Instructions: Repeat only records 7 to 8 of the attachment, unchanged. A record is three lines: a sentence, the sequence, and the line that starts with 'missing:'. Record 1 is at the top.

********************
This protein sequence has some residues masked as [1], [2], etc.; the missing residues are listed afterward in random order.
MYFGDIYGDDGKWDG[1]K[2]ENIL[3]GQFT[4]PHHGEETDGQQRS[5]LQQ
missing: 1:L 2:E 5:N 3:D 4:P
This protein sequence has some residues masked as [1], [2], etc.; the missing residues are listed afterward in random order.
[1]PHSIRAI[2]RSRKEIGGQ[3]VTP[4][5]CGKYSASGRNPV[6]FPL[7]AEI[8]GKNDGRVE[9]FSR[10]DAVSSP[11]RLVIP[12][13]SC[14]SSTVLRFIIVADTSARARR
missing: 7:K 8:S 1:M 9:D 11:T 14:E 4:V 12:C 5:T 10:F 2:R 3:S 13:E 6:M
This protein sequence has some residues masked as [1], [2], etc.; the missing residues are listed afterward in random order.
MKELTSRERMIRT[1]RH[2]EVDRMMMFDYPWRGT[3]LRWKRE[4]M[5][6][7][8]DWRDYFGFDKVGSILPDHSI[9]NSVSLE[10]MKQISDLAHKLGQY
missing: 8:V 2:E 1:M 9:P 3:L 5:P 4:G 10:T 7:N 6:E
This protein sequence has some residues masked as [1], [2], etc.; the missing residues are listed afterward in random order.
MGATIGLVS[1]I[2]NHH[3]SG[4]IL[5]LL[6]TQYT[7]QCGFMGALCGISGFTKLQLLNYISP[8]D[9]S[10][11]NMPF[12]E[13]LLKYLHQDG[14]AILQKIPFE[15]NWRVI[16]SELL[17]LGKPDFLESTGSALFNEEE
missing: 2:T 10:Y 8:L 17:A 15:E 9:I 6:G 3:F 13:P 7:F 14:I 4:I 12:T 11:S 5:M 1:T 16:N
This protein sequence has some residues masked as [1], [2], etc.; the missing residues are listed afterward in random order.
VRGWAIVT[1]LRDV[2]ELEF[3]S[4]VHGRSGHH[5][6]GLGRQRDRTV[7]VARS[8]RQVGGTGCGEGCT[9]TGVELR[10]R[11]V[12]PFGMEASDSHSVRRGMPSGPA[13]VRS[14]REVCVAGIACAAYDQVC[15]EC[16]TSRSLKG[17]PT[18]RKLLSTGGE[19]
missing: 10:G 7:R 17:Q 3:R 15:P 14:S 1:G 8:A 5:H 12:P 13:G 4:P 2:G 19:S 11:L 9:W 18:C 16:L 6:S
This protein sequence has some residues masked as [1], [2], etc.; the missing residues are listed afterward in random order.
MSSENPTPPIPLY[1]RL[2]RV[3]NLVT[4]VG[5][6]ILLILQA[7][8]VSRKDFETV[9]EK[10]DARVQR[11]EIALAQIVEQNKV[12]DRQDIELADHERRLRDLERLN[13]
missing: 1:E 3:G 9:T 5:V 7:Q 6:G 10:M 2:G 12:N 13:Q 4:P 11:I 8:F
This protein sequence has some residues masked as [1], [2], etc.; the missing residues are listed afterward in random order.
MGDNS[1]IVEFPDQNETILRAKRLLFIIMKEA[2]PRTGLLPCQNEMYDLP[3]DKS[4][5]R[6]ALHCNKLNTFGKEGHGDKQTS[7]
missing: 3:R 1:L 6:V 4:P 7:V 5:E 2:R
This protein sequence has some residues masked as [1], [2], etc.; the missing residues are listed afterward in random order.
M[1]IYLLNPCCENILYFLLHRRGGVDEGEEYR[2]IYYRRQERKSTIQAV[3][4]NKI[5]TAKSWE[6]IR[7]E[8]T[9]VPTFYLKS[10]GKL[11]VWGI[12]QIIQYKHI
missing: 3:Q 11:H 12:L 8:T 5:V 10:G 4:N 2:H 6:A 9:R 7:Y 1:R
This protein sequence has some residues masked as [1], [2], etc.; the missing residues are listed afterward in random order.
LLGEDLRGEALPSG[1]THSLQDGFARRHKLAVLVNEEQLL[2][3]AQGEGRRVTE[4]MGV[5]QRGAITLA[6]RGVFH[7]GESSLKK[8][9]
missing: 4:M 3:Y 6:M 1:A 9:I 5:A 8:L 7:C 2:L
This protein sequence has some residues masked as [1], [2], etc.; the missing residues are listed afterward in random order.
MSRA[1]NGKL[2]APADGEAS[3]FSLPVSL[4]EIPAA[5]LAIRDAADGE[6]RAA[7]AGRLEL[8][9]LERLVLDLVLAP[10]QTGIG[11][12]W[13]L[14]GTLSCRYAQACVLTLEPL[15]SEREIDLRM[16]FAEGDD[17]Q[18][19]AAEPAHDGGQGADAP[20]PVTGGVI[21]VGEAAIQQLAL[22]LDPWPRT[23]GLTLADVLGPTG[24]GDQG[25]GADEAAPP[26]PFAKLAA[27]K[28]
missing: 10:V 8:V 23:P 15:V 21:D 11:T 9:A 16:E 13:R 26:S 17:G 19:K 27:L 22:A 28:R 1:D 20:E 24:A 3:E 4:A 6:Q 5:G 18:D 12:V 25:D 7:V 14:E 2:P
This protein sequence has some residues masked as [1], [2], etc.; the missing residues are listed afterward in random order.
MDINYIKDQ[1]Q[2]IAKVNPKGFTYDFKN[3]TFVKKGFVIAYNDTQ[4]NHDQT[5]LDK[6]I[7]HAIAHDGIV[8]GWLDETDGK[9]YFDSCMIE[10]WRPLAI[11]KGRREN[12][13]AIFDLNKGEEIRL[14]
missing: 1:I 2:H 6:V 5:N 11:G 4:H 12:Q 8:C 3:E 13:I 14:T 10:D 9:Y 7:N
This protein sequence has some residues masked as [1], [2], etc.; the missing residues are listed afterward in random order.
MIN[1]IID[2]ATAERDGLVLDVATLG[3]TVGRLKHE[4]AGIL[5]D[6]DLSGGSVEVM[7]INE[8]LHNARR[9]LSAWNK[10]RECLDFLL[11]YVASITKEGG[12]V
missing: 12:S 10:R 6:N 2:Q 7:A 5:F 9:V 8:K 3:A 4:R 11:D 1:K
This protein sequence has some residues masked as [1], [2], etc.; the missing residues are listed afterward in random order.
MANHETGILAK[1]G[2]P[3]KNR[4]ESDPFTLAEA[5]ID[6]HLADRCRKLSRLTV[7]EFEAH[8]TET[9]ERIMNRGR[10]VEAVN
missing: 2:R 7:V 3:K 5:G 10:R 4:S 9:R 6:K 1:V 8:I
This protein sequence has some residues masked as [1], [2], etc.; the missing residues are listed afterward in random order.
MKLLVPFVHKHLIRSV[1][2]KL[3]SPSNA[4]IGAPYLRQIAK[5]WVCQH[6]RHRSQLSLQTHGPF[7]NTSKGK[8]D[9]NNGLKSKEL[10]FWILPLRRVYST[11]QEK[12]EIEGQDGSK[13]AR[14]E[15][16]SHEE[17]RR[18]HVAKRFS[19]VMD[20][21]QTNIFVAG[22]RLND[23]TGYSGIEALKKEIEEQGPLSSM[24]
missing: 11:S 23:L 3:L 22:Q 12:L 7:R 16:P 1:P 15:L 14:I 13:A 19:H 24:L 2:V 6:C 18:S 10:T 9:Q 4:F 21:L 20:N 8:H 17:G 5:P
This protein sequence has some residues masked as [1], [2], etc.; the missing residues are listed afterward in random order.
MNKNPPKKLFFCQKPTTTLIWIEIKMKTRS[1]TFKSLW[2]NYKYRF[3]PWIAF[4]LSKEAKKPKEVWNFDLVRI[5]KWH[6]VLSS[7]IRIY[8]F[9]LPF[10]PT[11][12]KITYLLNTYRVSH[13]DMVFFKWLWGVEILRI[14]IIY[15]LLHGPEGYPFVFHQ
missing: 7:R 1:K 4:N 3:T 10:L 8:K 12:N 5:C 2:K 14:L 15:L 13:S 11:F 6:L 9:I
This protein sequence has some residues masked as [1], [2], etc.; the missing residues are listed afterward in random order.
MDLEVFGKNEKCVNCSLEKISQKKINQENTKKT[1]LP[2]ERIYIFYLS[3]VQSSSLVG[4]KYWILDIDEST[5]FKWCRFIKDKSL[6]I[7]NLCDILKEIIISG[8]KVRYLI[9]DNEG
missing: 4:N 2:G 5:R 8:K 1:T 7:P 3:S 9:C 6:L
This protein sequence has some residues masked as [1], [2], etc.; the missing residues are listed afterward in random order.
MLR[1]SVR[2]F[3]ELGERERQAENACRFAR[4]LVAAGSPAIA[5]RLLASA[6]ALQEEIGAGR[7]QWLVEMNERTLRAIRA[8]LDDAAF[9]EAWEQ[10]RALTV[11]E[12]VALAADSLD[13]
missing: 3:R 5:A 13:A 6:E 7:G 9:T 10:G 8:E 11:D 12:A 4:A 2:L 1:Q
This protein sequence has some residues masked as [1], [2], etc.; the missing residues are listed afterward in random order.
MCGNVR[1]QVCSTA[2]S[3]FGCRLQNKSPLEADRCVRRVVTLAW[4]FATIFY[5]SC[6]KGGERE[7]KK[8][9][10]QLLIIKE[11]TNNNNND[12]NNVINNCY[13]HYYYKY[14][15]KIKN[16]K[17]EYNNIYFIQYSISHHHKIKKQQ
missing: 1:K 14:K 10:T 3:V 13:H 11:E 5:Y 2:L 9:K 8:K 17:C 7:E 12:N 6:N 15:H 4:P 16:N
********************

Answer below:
This protein sequence has some residues masked as [1], [2], etc.; the missing residues are listed afterward in random order.
MGDNS[1]IVEFPDQNETILRAKRLLFIIMKEA[2]PRTGLLPCQNEMYDLP[3]DKS[4][5]R[6]ALHCNKLNTFGKEGHGDKQTS[7]
missing: 3:R 1:L 6:V 4:P 7:V 5:E 2:R
This protein sequence has some residues masked as [1], [2], etc.; the missing residues are listed afterward in random order.
M[1]IYLLNPCCENILYFLLHRRGGVDEGEEYR[2]IYYRRQERKSTIQAV[3][4]NKI[5]TAKSWE[6]IR[7]E[8]T[9]VPTFYLKS[10]GKL[11]VWGI[12]QIIQYKHI
missing: 3:Q 11:H 12:L 8:T 5:V 10:G 4:N 2:H 6:A 9:R 7:Y 1:R